Wow! We are already into the month of March. We are almost through the first quarter of 2015. The financial markets behaved fairly well in the month of February, so you should be relatively pleased with your monthly investment statements as they roll in over the next few days. But, as you know, this newsletter is about more than investments. It is designed to capture some of the highlights of the articles I read each week that can help you with the resources you need to make better financial decisions when faced with the issues we discuss.
This week, there were several good articles about different aspects of retirement. We start out with a new innovation in saving for retirement, coming from, of all places, the State of Illinois. The next article discusses one of the most important decisions you will make when getting close to retirement…when to start taking your Social Security benefit. The third article offers some ideas on how to make sure you don’t run out of money in your retirement years. And the fourth article offers tips on one of the most difficult, but necessary, things we all have to face. There is lots of good information here…I hope that some of it can help you.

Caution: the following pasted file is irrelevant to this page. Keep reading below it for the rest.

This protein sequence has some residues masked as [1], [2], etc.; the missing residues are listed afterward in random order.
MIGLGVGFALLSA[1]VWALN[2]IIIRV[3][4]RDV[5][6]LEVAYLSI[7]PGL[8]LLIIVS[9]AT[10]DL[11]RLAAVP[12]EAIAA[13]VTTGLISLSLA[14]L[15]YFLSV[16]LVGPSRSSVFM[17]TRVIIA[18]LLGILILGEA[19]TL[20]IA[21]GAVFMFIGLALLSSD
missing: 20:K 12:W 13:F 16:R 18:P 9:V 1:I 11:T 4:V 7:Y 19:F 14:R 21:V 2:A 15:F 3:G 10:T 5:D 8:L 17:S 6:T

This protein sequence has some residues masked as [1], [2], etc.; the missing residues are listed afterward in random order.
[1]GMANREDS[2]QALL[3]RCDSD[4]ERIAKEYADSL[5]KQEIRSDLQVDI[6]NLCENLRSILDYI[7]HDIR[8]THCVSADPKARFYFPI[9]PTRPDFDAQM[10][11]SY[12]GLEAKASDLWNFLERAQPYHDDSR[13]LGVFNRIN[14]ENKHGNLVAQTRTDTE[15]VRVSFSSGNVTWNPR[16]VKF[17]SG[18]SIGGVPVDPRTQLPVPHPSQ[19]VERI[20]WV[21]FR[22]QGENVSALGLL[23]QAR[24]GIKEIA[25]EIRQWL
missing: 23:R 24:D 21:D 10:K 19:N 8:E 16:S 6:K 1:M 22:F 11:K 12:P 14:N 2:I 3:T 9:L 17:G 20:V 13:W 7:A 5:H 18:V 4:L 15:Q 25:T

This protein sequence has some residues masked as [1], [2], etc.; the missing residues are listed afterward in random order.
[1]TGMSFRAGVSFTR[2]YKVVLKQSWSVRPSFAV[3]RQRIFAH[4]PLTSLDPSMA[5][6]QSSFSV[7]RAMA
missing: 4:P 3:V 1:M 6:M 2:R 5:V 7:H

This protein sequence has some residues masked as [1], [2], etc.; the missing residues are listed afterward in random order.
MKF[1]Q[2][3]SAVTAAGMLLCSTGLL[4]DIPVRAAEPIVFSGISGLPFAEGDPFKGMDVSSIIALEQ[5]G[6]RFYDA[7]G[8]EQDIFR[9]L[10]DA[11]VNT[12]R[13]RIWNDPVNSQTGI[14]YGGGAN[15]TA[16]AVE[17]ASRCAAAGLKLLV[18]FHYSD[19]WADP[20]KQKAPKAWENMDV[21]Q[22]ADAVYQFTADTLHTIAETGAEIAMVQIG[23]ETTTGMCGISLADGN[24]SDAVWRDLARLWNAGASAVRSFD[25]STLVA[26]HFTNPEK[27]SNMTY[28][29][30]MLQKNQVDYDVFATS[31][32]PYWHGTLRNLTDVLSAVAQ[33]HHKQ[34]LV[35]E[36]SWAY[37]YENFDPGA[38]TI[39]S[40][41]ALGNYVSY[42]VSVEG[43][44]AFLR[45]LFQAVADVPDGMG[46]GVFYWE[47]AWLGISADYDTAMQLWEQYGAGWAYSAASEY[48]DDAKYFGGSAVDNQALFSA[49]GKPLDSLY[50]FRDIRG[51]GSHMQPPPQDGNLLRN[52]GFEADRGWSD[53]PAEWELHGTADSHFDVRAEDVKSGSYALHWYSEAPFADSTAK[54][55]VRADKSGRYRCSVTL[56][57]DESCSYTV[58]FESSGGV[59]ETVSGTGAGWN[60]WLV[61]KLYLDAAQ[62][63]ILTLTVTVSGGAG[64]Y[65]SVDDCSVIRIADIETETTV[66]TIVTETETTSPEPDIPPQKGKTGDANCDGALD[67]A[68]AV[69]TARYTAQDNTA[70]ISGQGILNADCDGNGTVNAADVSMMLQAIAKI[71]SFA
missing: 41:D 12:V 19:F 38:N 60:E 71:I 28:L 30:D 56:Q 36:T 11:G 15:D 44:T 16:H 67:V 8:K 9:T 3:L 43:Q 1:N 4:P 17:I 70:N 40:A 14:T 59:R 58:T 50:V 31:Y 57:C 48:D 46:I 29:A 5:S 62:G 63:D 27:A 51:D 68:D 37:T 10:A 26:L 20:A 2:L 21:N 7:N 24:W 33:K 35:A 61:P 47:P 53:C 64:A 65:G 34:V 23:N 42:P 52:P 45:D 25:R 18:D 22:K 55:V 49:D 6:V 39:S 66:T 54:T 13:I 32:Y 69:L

It’s no secret that our country is facing a retirement crisis in the future. We simply have not done a good enough job in saving for our future. Over the last generation, the retirement picture has changed dramatically. Many of our parents and grandparents worked in companies that would provide them with a lifetime of pension income after a given number of years of service. Now, with the exception of some public sector employees and the military, there are very few of us who can count on pensions in our retirement years. So, the responsibility of providing for our retirement has fallen on us as individuals. And, for the most part, we haven’t handled that responsibility well. So, it’s time for some out of the box thinking. This article discusses an innovation in retirement saving that is taking place in Illinois. In January, certain small businesses that don’t offer retirement plans are required to funnel 3% of their employees’ paychecks into an “Automatic IRA,” a state-run Roth IRA. While 3% isn’t anywhere the 10-15% that most financial planners (including yours truly) say that we should be saving for our future, and I’m sure that I wouldn’t want the state directing my retirement account, it’s certainly much better than nothing. It’s a step, albeit a small one, in the right direction.